By Robyn L. Jones:
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Additional info for An Introduction to Sports Coaching: From Science and Theory to Practice
However, it is suggested that an awareness and knowledge of the key concepts discussed will result in a deeper level of coach reﬂection and assist coaches in developing a greater understanding of how individuals learn and of the impact their coaching behaviours can have on the learning and motivation of their charges. Although it is suggested that individuals learn most effectively in a constructivist way, it is important to acknowledge that good coaching practice also draws on many aspects of behaviourist and social learning theory, particularly in the feedback and evaluation processes.
An important facet of CET is the proposal that feelings of enhanced competence will not promote intrinsic motivation unless accompanied by a sense of autonomy for the behaviours that caused that competence. Finally, while autonomy and competence have been found to be the most powerful influences on intrinsic motivation, Deci and Ryan (2000) also support the value (albeit somewhat distal by comparison) of relatedness in its maintenance. According to CET, then, to promote intrinsic motivation coaches should attempt to create an environment (1) where athletes’ feelings of competence are promoted by successful achievement of agreed athlete-controllable goals; (2) where rewards give information about competence and effort rather than being perceived as controlling behaviours (undermining autonomy); (3) where feedback is individualised and focuses on effort; and (4) where athletes are given choice, and are at least partially responsible for strategic decisions regarding training and competition.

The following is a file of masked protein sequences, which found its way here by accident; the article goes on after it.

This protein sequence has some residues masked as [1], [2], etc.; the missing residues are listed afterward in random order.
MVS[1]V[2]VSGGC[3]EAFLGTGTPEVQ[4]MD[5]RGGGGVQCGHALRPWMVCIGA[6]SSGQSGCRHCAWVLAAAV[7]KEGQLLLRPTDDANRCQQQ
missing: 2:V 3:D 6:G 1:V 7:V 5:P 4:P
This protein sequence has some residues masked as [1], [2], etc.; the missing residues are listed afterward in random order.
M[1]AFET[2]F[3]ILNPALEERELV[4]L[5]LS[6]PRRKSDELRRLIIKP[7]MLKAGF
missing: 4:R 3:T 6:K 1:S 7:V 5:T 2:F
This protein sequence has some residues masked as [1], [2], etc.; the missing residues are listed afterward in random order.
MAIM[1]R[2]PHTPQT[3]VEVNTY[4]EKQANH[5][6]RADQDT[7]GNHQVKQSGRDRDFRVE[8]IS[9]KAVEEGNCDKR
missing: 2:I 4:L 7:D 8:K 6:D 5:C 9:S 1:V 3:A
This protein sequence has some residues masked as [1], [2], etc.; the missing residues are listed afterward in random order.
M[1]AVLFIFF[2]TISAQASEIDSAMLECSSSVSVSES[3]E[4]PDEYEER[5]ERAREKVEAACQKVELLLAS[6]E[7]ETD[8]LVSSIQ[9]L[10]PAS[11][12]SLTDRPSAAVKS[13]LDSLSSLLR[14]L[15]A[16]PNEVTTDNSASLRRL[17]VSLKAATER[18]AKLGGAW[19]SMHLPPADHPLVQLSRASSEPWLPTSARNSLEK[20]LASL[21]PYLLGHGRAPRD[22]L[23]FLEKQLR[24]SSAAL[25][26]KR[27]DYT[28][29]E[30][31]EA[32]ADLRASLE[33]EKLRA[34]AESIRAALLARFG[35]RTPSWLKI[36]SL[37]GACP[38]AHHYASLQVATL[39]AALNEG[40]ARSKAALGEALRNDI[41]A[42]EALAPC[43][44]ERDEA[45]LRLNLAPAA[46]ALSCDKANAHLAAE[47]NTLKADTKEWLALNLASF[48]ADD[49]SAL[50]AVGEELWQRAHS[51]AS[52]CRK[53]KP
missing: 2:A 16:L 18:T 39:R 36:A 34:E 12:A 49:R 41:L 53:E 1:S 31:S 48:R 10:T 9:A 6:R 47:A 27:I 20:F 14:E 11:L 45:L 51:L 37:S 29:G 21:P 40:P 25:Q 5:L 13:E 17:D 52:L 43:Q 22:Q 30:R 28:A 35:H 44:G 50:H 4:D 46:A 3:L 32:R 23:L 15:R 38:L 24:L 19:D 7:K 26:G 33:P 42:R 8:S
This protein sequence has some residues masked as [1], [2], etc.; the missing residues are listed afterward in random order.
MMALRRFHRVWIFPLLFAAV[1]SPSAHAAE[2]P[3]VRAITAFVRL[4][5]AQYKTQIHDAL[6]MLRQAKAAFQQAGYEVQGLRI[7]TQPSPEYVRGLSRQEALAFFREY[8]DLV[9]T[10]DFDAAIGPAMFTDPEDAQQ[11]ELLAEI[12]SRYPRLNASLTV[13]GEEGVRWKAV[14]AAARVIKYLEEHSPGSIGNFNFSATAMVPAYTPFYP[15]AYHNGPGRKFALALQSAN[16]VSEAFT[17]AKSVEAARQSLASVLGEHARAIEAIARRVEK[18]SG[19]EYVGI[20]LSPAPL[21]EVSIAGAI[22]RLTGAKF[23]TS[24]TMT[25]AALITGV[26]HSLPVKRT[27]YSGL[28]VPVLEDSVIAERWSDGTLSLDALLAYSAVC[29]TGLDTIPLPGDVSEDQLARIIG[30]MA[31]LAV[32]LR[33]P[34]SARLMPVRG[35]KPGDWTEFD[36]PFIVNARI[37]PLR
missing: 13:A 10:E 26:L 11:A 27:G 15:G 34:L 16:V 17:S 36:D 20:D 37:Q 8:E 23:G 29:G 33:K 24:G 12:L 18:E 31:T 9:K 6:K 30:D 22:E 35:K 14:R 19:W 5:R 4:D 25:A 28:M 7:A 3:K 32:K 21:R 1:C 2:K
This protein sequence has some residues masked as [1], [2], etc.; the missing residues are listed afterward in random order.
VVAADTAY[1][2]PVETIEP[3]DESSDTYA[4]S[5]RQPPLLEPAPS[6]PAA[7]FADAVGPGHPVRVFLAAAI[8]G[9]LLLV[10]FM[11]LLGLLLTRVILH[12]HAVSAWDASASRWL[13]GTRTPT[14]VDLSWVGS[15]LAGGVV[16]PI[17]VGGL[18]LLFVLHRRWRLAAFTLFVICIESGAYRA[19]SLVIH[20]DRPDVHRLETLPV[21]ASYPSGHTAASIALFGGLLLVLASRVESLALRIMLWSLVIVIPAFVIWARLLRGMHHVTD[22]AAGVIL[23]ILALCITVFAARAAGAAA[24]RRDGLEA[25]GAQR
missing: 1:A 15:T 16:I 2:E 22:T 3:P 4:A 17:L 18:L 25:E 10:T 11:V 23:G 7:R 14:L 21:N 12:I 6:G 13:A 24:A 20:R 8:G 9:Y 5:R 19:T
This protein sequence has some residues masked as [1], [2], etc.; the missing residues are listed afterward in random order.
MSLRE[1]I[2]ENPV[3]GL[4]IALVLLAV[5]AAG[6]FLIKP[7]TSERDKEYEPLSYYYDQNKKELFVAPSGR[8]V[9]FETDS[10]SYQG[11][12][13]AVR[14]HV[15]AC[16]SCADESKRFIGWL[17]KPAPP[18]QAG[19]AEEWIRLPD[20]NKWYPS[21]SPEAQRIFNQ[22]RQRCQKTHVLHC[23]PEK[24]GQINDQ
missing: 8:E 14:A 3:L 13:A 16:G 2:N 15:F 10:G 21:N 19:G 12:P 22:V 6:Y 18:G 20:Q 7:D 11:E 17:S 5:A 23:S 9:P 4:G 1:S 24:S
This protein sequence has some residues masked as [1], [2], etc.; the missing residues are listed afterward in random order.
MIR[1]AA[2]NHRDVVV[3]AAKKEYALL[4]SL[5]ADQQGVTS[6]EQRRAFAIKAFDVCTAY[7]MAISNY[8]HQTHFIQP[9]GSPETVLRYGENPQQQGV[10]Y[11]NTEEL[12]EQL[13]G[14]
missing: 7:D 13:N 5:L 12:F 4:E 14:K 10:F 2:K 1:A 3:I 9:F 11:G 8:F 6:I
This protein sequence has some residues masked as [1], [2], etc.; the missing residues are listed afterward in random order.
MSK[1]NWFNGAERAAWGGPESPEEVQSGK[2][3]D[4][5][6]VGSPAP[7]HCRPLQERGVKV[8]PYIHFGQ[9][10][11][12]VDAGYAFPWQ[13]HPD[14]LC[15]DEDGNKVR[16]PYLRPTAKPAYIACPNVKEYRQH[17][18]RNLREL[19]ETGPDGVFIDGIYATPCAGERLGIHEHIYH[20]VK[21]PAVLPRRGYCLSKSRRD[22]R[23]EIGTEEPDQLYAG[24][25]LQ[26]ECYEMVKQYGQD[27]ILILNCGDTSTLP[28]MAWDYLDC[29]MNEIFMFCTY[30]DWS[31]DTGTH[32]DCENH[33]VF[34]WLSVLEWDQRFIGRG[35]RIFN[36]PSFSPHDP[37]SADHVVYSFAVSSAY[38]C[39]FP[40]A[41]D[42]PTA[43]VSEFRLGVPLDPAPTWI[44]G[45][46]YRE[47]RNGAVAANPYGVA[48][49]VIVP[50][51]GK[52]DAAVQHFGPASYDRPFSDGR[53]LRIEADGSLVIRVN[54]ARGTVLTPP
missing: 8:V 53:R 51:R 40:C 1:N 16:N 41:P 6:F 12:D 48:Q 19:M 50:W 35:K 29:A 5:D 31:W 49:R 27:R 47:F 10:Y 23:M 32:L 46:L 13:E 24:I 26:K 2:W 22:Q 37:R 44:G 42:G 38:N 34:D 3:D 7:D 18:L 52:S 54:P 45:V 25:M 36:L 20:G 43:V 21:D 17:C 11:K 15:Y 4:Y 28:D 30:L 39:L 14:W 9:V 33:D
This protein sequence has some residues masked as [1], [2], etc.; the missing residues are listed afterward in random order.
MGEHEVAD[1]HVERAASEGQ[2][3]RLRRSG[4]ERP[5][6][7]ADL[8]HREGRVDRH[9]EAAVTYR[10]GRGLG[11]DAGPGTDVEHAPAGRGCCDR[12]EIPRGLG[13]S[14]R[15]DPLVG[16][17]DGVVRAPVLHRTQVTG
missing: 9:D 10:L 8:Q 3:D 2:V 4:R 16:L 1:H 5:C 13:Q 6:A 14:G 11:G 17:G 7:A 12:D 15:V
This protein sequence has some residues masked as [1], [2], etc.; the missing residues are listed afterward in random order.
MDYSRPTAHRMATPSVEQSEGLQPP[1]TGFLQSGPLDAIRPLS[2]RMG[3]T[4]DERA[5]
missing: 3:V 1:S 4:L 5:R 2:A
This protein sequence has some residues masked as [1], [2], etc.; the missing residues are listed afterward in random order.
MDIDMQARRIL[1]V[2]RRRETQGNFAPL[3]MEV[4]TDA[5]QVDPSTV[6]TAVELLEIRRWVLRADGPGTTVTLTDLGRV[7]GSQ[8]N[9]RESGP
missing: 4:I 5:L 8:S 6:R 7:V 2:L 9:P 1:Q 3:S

Individual differences in the tendency to adopt these states of involvement are usually expressed as task and ego goal orientations (Spray et al. 2006). Early goal orientation research indicated that a predominant task orientation relates to selection of moderately challenging tasks, high levels of effort and persistence, intrinsic interest in the activity and sustaining or improving performance (Hodge and Petlichkoff 2000). According to Nicholls (1989), an individual’s perceived competence is central to determining his or her motivation for engaging in a task.
An Introduction to Sports Coaching: From Science and Theory to Practice by Robyn L. Jones: